a couple holding hands at a table with dishes of food, resolving conflict

Conflict in relationships is unfortunately unavoidable. But how we get through said conflict is a skill we can try to develop. Here are my thoughts on how to get better at resolving conflict.

Consider the last argument or disagreement you had with a loved one

During that emotionally charged conversation, did you find yourself creating a case in your head for why the person you were arguing with was wrong? 

Were you more focused on making a mental note of all the ways you could prove to that person how and why you were right? 

Or maybe you were on the opposite end of that scenario and, while sharing your thoughts or opinion, could tell the person you were talking to wasn’t actually listening to you. 

Maybe they jumped in at every little pause or opening in the conversation to give advice or explain how you were wrong. 

These kinds of interactions tend to provoke feelings of frustration, bitterness, and a sense of isolation, right? 

And yet, we’ve all been there. 

When we’re younger, we usually learn how not to talk over someone. 

But how many of us have learned how to stop “thinking over” someone?

I hate to admit it, but sometimes when I’m in an argument with my wife, I may look like I’m listening… when in reality, I’m only thinking about how I’ll retaliate or looking for what she’s missed or how I need to correct what she’s saying. In essence, I’m focused only on myself and my own thoughts and feelings. 

In those moments, I’m not really present with her. I’m not actually listening to her. 

I may not be talking over her, but I’m definitely thinking over her. 

The two roles during communication

This is where something called mindful communication can help. 

Practicing mindful communication provides a way for us to stop thinking over someone, but it requires a slowing down of the process of communication. 

For instance, there are essentially two roles occurring at any given moment during communication with another person: the listening role and the talking (or expressing) role. 

It’s really important that you’re doing one OR the other! Because when you try to do both at the same time, you end up doing neither. If you choose to pay attention to your own thoughts and feelings, you can’t simultaneously pay attention to the other person.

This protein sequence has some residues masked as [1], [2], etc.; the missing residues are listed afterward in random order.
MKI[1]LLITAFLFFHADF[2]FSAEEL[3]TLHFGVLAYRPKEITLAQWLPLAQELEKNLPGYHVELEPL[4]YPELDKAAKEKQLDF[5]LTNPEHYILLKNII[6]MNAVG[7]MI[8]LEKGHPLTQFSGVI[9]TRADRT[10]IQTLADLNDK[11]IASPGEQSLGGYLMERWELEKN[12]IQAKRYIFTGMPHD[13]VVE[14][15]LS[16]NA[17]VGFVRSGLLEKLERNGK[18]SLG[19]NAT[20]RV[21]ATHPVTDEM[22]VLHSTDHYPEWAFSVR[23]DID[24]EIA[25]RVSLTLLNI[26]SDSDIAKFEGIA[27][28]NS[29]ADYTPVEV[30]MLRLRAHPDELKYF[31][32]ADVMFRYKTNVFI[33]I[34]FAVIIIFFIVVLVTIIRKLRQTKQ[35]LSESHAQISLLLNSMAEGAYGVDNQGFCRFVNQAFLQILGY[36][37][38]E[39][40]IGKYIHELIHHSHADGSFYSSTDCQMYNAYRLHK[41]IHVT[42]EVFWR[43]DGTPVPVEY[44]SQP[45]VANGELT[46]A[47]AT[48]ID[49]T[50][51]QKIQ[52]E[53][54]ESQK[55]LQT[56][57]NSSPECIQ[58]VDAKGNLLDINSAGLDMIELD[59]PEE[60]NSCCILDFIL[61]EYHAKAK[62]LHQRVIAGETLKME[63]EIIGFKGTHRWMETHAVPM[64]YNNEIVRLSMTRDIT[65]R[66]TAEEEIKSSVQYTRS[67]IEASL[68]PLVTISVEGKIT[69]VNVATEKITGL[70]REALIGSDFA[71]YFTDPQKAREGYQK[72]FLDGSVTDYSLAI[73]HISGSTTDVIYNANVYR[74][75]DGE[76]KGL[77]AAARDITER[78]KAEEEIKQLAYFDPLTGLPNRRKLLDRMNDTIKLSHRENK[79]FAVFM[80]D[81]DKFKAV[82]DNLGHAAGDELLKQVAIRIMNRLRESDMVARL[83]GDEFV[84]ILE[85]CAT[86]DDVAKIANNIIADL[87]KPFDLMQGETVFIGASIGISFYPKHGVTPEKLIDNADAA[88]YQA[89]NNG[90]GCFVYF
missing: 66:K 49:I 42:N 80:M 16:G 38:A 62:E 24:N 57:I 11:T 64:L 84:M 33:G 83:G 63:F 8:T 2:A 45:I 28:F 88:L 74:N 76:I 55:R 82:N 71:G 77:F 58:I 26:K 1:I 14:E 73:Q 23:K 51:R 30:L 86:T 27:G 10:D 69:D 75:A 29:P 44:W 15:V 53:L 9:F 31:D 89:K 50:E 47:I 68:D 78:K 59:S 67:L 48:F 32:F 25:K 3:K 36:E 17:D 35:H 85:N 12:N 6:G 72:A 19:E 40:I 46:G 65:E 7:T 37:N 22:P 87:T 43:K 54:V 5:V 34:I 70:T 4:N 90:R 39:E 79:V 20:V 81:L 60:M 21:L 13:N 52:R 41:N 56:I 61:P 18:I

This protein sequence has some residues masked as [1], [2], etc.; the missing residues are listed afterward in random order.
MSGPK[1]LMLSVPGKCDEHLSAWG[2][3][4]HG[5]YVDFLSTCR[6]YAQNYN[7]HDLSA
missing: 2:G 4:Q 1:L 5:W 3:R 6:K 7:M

Mindful awareness of the present moment allows us to encounter reality for what it is, rather than how we interpret it to be through the filter of our own false narratives, assumptions, criticisms, and interpretations.

So when the present moment includes another person – with his or her own thoughts and feelings – then mindful awareness becomes foundational to truly encountering the other person as he or she really is.

This is the key to mindful communication 

Grounded in the anthropology of Pope St. John Paul II, this kind of communication is composed of both empathy and something he refers to as “tenderness,” which essentially means communicating to the other person that you are empathizing with them. 

It’s also the kind of communication we use in our model of daily accompaniment (IDDM).

Using a voice messaging app, we slow down the conversation, spreading it out over the week, and break it into two parts (listening and speaking) in an ongoing, daily dialogue.

It’s a modality that allows us to carefully listen to what our clients share, to enter into their story, and then to thoughtfully respond. 

Why is this so important? 

Because, on some level, we all want to be known.

We have an innate human desire to communicate ourselves outwards and to be received – to be known – by another person. And one of the deepest wounds most people carry in their lives is the pain of not being known.

This is what it is to be human. This is the foundation for relationship. 

In order to be known, though, the other person has to be paying attention to us. (And likewise, in order to know another person, we have to be paying attention to them.)

This is why mindfulness in general, and mindful communication in particular, is so deeply, radically important. 

When we can turn away from what’s happening in our own mind and enter into another’s experience (whatever may be going on there), and then communicate to them that we’re there with them – that we feel/see/know and are receiving what they’re trying to communicate? 

That’s tenderness, and tenderness will develop unity and a sense of communion.

This act of entering into another person’s experience (and having them enter into yours) can serve as the starting point for resolving even the worst conflicts.

the mindful Catholic

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